The United States is at its heart a patchwork of immigrant families, some recent arrivals and others less so. The new musical that TheatreWorks Silicon Valley is premiering at Palo Alto’s Lucie Stern Theatre, “The Four Immigrants: An American Musical Manga,” is a quintessential American story. It’s also a slice of Bay Area history, taking place in and around San Francisco from 1904 through 1924.
Written and composed by Bay Area playwright Min Kahng, “The Four Immigrants” is based on a very early graphic novel created in 1931 by artist Henry Yoshitaka Kiyama, detailing his misadventures with three other young Japanese men he befriended while immigrating to America.
Charlie (irrepressibly enthusiastic Hansel Tan), a self-styled forward thinker who can’t wait to leave the old country and old ways behind and become the American he already is inside. Fred (Sean Fenton, bullheadedly impatient) just wants to make some money to buy a farm, though he also fancies himself a ladies’ man.
Frank (Phil Wong, humorously slow on the uptake) is indecisive and easily dissuaded, so much so that he keeps his big dream to himself. As the point-of-view character, Henry (low-key, amiable James Seol) is the most subdued of the lot, a quiet dreamer who focuses on his art and doesn’t seem to have much of a personal life, or at least not one he talks about.
The story is about their dreams and adventures, but also all the obstacles thrown in their way— laws created specifically to prevent Asian immigrants from buying land or becoming citizens, and chilling encounters with people who just don’t want them there.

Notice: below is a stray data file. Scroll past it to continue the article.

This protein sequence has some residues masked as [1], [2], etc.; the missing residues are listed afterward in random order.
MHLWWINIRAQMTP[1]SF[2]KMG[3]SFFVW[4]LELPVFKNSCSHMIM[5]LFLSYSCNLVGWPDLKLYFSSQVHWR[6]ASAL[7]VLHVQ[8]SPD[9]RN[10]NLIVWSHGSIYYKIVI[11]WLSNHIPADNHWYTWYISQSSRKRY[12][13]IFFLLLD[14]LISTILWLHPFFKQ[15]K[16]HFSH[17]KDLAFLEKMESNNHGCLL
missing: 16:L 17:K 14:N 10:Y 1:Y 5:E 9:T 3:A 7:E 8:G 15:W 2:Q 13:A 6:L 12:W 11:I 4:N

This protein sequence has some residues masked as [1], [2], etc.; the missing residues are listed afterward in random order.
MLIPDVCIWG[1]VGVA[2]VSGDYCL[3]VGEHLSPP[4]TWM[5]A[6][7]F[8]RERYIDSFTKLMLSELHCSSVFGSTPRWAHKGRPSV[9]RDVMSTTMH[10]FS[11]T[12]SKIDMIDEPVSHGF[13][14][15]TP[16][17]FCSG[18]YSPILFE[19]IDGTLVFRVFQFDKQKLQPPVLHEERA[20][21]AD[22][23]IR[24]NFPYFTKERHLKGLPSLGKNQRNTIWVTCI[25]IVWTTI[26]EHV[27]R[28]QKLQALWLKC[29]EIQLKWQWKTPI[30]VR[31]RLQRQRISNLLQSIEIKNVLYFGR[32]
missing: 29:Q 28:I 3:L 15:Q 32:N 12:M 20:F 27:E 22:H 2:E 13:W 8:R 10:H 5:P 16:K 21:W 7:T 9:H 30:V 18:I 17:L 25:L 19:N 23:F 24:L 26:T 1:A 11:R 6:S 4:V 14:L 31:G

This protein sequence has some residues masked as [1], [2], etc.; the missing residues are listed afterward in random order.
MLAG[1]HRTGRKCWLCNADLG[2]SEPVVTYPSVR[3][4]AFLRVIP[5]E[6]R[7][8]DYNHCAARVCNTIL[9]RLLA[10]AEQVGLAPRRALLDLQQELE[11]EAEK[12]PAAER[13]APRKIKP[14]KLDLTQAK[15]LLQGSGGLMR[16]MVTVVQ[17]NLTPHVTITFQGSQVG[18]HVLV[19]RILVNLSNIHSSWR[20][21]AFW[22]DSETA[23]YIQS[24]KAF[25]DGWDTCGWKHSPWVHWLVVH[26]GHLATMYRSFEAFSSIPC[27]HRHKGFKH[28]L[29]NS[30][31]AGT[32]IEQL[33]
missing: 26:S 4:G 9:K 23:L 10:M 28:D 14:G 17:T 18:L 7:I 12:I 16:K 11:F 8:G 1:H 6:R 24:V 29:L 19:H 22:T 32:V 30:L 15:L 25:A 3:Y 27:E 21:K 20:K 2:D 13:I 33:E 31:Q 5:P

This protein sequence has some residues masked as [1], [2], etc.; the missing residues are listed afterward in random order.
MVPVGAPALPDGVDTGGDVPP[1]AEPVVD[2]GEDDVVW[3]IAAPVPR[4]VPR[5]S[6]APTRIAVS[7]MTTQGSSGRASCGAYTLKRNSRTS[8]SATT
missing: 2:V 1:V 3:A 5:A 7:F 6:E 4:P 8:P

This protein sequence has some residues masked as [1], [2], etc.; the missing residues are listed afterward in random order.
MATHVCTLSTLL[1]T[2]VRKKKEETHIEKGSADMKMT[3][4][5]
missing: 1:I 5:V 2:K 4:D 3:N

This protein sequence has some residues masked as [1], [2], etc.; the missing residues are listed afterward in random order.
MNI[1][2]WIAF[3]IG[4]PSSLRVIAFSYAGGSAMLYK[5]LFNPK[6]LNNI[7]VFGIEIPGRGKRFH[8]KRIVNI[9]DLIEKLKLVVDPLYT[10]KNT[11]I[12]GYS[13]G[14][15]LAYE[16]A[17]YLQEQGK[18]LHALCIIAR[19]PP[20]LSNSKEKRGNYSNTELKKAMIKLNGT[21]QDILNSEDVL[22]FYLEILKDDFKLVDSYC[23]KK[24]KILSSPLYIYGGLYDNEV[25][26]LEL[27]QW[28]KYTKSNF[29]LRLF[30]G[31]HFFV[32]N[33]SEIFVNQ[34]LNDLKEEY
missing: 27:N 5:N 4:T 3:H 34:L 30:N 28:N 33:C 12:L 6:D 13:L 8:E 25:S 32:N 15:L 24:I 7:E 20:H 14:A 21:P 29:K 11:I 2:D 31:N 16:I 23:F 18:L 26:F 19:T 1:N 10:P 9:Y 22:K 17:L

Developed in the company’s 2016 New Works Festival, “The Four Immigrants” is given a lively, fanciful world premiere staging by TheatreWorks associate artistic director Leslie Martinson. The projected backgrounds by Katherine Freer have a colorful painted quality like illustrations in a children’s storybook, and any details on the moving walls of Andrew Boyce’s set are line drawings.
Played by a small orchestra under the direction of William Liberatore, Kahng’s catchy songs combine plenty of period touches of vaudeville and ragtime with more modern musical theater styles. Vaudeville also informs the playful performance style from time to time, but not to the point of making it shticky.
Pretty much everyone the four immigrants meet is played by a quartet of women, both individually and as a chorus. The men occasionally also double as other characters, most notably Fenton as Charlie’s disapproving ex-samurai father, always nudging him to send money.
Rinabeth Apostol has memorable roles as the helpful Elder who’s always free with advice and as a skittish picture bride traveling to join a husband she’s never met. Kerry K. Carnahan is a commanding wife and an insidiously charismatic gambling den owner. Lindsay Hirata exudes fortitude as a young Japanese American woman forging her own path. Catherine Gloria plays a number of amusingly squeaky young women and children as well as a disturbingly vociferous Anti-Asiatic League propagandist.
It’s a fascinating slice of American and local history told through the lens of these four men’s experiences. We see San Francisco landmarks and events such as the 1906 earthquake and the 1915 World’s Fair through their eyes. We see how passionately they want to make their mark here, and how bitterly unfair it is to be denied on basis of race or national origin. We see Henry pioneering a use of comics that wouldn’t become common until decades later. More than anything, though, we see them — these four friends in all their quirks, dreams and disappointments — and it’s a testament to Henry’s work on his “funny pages” that their stories continue to resonate a century later in a new form.
Contact Sam Hurwitt at email@example.com, and follow him at Twitter.com/shurwitt.
‘THE FOUR IMMIGRANTS: AN AMERICAN MUSICAL MANGA’
By Min Kahng, based on the graphic novel by Henry Yoshitaka Kiyama, presented by TheatreWorks Silicon Valley
Through: Aug. 6
Where: Lucie Stern Theatre, 1305 Middlefield Road, Palo Alto
Running time: Two hours 30 minutes, one intermission
Tickets: $40-$100; 650-463-1960, www.theatreworks.org
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